There is no doubt that we are living through unprecedented times and trying to deal with a virus that is indiscriminate. Social media is awash with stories and praise for the nurses and doctors but also other key workers such as police, fire, ambulance and public sector staff such as refuse collectors.
These of course are the public facing workers who are seen working every day and the public shows of appreciation for such key workers is pleasing but it is indeed sad that such an event had to occur to make people appreciate the hard work put in by thousands of public sector workers on their behalf.
One thing many of these workers have in common is their reliance on vehicles. Whether that is a fire appliance, an ambulance, police car/ van or refuse collection truck. The other thing they all have in common is the need for this myriad of vehicles to be maintained and repaired in order that the services can continue seamlessly. Consider if you will the vehicle engineers and mechanics, the unsung ‘back room’ staff who maintain these vehicles and keep them in fully operational condition.
For many years the trade of vehicle mechanic has been taken for granted but those of us in the know realise just how important the role is and equally how short of qualified mechanics and technicians the country at large is. Like many of the technical and engineering trades the existing workforce is ageing and there is a dramatic shortage of youngsters joining the professions to take their place.
I have worked for several organisations who have done their best to encourage school leavers to take up an apprenticeship and indeed several of those schemes were successful but it has, over the years, become more difficult to find educational establishments that offer heavy goods vehicle engineering support as part of their apprenticeship schemes.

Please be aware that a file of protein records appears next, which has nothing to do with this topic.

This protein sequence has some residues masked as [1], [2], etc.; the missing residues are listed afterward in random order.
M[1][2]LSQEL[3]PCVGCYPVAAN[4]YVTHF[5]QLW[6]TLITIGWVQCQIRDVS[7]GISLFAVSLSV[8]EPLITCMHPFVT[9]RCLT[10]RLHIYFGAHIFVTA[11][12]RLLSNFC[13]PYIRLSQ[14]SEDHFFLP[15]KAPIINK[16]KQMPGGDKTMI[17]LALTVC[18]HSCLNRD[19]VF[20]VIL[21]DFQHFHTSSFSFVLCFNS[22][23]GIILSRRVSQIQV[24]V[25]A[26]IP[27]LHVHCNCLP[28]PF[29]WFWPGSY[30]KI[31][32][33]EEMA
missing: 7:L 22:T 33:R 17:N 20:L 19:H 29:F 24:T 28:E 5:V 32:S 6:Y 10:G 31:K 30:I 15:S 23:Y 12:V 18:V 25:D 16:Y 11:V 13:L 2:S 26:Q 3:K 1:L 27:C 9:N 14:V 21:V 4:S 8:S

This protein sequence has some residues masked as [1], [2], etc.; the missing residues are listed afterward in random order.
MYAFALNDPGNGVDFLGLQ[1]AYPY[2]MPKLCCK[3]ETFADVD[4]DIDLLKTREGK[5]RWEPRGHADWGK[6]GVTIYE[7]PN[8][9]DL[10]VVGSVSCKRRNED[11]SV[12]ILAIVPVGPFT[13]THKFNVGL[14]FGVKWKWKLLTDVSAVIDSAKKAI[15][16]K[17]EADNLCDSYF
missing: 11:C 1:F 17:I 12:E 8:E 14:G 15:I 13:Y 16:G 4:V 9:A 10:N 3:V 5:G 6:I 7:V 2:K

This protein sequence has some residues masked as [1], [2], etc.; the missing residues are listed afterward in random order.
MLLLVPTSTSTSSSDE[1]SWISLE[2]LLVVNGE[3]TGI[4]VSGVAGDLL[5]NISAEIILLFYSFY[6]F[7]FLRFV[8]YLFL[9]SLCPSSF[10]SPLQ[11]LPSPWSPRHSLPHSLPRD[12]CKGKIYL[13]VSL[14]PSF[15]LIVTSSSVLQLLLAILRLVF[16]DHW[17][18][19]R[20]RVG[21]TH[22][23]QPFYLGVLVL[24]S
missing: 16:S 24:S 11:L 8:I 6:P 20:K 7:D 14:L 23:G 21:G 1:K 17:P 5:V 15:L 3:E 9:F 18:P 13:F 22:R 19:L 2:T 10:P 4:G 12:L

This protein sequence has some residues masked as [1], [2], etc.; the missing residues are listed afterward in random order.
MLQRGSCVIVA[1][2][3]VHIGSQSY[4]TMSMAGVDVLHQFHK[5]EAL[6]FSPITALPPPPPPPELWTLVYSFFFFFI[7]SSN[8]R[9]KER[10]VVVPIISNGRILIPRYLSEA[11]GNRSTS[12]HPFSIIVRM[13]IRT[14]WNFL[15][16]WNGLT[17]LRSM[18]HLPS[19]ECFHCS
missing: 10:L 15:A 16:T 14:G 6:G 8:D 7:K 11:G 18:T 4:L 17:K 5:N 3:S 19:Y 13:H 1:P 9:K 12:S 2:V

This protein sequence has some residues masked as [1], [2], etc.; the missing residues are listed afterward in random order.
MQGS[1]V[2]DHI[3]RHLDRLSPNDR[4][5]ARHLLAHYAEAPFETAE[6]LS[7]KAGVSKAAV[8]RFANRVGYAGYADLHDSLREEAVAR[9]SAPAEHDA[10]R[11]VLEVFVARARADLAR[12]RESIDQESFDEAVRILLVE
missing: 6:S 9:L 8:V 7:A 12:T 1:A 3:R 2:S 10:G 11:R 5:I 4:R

Now most budding mechanics will always start on smaller vehicles, cars and vans for example, but there comes a time when the employers want them to step up and provide training for the heavier (and dirtier!) vehicles. Many apprentices drop out after gaining their ‘basics’ lured, in many cases, by the glitz and glamour of the retail motor industry.
So what can be done to remedy the situation before it is too late?
Collectively we have a massive challenge to make the industry an attractive one to join. Clearly the rates of pay are an essential basis for a job but equally many entrants will be looking for career prospects. Do we offer them? Do we encourage young engineers to aspire to become workshop managers or even fleet managers? Do we approach the colleges and universities to ask if they are offering the right sort of training support?
These are all rhetorical questions as, in my opinion and experience, rates of pay are meagre and career prospects are slim. It is high time we all got together to review the state of the industry and to identify what we can do together to make it a destination of choice for school leavers.
Pay alone won’t make the difference in the long term so consider what other benefits we can implement to help out the situation? ‘Golden hello’ payments (particularly in areas where the cost of living is high), top class working conditions with modern, up to date equipment, regular training, prospects for promotion but above all recognition that they are key members of your organisation
Let’s be realistic – without a team of dedicated and skilled engineers working on our vehicles, the services that they are used to provide will inevitably suffer.
Vehicles of all shapes and sizes and ancillary equipment used by the emergency and public sectors are, by their very nature, highly complex.
So, whilst we are all awaiting for the lockdown to be eased and, hopefully, removed altogether in the near future, let’s take some time to think about how we ensure that there is a sustainable and steady increase in entrants to our field of motor engineering.
When you next stand on your doorstep to clap for the NHS and key workers, spare a thought for the mechanics who are working tirelessly to keep your fleet safe and mobile.